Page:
Secure messages with a digital signature (using S/MIME) at IU

A digital signature is a unique digital mark that verifies that an email message originated from the signer and that it has not been altered. It ensures that a message you're reading has not been changed since it was digitally signed, and that the message was not "spoofed" (sent by an imposter). At Indiana University, the primary means of digitally signing email is to use a digital certificate known as an S/MIME (Secure/Multipurpose Internet Mail Extensions) client certificate.

To use S/MIME certificates to digitally sign your email at IU, you need to:

S/MIME certificates can also be used to send and receive encrypted messages within the IU Exchange system. For more, see About email encryption using S/MIME at IU.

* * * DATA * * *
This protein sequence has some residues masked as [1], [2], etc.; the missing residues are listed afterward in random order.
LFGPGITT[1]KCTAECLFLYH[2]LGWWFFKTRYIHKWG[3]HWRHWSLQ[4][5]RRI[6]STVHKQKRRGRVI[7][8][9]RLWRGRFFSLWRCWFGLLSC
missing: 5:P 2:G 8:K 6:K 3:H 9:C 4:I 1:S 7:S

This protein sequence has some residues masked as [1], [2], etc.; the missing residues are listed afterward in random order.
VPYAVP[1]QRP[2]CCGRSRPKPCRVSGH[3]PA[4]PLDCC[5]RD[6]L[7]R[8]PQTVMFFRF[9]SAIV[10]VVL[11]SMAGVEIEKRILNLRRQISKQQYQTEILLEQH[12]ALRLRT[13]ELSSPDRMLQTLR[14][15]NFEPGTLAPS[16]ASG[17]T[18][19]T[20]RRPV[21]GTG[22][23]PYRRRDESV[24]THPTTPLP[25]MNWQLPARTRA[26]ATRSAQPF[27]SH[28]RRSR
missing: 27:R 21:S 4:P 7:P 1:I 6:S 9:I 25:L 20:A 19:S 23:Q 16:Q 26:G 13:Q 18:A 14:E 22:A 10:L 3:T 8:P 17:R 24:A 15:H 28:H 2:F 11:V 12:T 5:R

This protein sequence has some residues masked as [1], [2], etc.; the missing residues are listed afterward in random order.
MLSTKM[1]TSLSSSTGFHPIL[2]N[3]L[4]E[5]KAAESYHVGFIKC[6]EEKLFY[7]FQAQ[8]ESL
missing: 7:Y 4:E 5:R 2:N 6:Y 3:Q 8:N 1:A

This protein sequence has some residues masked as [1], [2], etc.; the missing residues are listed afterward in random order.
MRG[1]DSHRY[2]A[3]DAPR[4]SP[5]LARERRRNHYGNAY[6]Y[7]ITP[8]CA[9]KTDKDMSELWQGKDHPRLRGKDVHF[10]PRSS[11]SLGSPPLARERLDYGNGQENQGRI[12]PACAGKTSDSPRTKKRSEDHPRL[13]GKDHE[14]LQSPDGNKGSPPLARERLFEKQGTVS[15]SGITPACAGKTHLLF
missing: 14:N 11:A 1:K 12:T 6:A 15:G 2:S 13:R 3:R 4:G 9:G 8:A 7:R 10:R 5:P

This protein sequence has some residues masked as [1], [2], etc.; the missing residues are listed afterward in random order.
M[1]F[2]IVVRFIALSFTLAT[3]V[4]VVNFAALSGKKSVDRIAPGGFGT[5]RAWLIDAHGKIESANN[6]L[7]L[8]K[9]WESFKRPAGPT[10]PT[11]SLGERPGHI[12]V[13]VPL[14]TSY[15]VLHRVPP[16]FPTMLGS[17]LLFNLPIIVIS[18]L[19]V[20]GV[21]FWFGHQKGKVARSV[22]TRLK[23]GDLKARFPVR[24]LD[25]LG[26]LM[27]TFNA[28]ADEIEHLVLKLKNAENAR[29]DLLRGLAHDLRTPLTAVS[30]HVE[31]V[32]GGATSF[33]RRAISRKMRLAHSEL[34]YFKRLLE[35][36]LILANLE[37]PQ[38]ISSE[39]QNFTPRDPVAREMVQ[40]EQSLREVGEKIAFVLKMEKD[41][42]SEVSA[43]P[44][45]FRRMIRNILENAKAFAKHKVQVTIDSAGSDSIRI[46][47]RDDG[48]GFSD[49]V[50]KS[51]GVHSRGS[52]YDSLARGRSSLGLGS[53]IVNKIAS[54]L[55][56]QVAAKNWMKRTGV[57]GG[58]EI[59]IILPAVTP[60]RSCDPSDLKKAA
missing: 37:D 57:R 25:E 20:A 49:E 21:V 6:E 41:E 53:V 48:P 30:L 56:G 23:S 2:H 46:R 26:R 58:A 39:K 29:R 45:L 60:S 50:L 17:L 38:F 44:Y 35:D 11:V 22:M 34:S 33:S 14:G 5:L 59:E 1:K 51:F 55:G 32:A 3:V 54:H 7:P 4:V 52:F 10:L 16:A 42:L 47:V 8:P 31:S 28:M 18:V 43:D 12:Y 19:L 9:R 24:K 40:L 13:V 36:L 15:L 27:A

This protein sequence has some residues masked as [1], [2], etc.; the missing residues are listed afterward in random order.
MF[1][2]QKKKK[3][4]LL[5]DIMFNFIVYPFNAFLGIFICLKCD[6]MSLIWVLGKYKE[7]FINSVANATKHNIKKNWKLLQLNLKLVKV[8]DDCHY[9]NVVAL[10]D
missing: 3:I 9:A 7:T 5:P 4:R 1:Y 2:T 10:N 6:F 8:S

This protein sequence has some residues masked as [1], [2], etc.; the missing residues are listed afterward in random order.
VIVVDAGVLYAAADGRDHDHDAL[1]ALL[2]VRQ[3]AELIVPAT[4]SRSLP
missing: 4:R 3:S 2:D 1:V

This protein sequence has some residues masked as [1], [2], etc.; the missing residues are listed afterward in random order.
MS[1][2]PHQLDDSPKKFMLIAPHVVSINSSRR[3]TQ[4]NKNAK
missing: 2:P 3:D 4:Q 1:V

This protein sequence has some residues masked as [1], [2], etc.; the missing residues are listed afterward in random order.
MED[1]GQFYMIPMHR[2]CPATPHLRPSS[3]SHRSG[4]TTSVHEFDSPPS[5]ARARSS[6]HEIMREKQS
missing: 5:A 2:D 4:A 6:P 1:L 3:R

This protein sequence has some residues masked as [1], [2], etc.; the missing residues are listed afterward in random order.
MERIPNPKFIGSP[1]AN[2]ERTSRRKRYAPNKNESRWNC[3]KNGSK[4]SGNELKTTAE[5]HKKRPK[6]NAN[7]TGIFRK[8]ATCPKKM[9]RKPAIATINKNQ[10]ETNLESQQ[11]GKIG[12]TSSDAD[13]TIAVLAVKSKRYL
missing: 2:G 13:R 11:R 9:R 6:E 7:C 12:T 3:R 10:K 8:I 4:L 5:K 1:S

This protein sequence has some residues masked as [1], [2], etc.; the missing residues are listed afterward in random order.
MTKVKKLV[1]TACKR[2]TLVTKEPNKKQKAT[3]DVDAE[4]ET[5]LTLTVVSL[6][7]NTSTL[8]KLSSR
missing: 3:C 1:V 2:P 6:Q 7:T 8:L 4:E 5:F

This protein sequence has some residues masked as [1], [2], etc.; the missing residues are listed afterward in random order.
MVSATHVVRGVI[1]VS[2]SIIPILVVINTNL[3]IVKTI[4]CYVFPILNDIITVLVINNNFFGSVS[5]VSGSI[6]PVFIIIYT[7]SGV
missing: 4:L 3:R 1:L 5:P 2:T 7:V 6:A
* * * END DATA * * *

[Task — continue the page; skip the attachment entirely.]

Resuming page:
For more about digital signatures, see Microsoft's Digital signatures and certificates.

Although Microsoft Outlook verifies that the certificate used to sign a message is valid and the message integrity is verified, it does not check to make sure that the "From" address matches the address in the S/MIME certificate. You should remain vigilant in recognizing the warning signs of phishing scams.

If you need help, contact your IT Pro or your campus Support Center.

This is document bctk in the Knowledge Base.
Last modified on 2021-09-07 15:54:15.